Australian Aboriginal sacred sites

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Baiame Cave, Milbrodale, New South Wales

Aboriginal sacred sites are areas or places in the Australian landscape of significant Aboriginal Australian meaning within the context of the localised indigenous belief system, known as The Dreaming, which has its origins in Dreamtime. Sites sacred to Aboriginal people are part of Australia's cultural heritage, connecting the land with the cultural values, spiritual beliefs and kin-based relationships of the local people.[1]

Land and The Dreaming[edit]

The Aboriginal population of Australia is made up of many tribes and nations, each with their own sacred places, animal totems and other items in the geographic area known as their ‘country’.[2]

Sacred sites are places within the landscape that have a special significance under Aboriginal tradition. Hills, rocks, waterholes, trees, plains and other natural features may be sacred sites. In coastal and sea areas, sacred sites may include features which lie both above and below water. Sometimes sacred sites are obvious, such as ochre deposits, rock art galleries, or spectacular natural features. In other instances sacred sites may be unremarkable to an outside observer. They can range in size from a single stone or plant, to an entire mountain range.[1]

The Dreaming is a term used to refer collectively to Aboriginal religious beliefs. These beliefs endeavour to explain the questions of ultimate human reality, including the origins of humans and animals. The Dreaming is an ongoing phenomenon, incorporating the past, the present and the future. Aboriginal people believe that the Spirits who initially inhabited the land were their ancestors and their identity is derived from the Spirits from whom they descended. Particular tribes have their own totem which is an animal often native to their tribe's territory. Their traditional way of life is based on their relationship with the land, which they believe to be their origin, sustenance and ultimate destiny. They believe it is their duty to look after the land and take only what is needed. The beliefs of the Dreaming are diverse and various. They depend on an individual's tribe, gender, location and totem.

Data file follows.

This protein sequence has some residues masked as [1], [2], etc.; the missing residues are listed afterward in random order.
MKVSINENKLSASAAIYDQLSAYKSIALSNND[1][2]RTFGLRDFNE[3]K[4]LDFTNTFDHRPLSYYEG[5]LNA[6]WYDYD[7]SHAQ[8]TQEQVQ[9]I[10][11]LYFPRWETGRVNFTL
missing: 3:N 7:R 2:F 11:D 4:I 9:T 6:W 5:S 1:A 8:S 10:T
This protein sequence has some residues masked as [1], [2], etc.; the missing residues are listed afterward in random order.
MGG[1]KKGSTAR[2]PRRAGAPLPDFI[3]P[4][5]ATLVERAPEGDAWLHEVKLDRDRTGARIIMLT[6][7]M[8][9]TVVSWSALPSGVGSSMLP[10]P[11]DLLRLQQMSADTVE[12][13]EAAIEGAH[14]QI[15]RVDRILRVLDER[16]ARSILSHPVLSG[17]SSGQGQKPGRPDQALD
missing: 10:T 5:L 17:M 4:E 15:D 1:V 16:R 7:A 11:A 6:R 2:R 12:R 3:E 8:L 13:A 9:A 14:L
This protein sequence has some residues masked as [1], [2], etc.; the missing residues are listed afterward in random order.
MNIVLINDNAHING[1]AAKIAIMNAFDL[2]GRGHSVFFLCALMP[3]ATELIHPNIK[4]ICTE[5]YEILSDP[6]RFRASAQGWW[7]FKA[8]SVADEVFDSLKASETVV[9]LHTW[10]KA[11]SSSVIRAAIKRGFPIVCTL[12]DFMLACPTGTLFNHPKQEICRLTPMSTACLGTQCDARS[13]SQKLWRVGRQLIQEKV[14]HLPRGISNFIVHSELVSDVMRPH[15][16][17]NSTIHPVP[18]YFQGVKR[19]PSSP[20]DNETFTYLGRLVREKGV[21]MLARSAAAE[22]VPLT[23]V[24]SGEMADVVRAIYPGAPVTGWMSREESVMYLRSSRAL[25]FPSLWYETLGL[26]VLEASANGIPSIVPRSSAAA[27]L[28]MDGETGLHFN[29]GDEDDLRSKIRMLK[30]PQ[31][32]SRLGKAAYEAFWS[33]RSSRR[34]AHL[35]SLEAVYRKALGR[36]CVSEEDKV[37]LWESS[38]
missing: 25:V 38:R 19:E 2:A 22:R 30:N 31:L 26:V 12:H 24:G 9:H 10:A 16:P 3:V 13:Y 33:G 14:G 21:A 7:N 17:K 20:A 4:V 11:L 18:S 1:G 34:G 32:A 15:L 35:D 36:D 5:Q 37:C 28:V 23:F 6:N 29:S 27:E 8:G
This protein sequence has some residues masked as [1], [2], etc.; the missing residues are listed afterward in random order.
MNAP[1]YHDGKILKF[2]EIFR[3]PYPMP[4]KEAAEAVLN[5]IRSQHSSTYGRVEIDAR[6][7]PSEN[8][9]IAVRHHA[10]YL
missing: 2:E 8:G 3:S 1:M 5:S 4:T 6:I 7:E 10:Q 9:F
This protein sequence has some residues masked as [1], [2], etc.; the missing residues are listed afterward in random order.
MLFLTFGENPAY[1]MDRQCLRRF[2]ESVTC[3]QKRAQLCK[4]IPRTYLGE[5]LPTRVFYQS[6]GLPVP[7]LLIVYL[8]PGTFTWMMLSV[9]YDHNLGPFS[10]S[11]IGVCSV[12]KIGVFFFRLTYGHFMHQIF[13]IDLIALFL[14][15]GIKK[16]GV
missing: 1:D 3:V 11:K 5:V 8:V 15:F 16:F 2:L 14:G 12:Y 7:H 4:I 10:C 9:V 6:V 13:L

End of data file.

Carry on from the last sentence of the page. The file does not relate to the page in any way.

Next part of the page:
Traditional custodians and management[edit]

The traditional custodians of the sacred sites in an area are the tribal elders. "Sacred sites give meaning to the natural landscape. They anchor values and kin-based relationships in the land. Custodians of sacred sites are concerned for the safety of all people, and the protection of sacred sites is integral to ensuring the well-being of the country and the wider community."[1] These sites are or were used for many sacred traditions and customs. Sites used for male activities, such as initiation ceremonies, may be forbidden to women; sites used for female activities, such as giving birth, may be forbidden to men.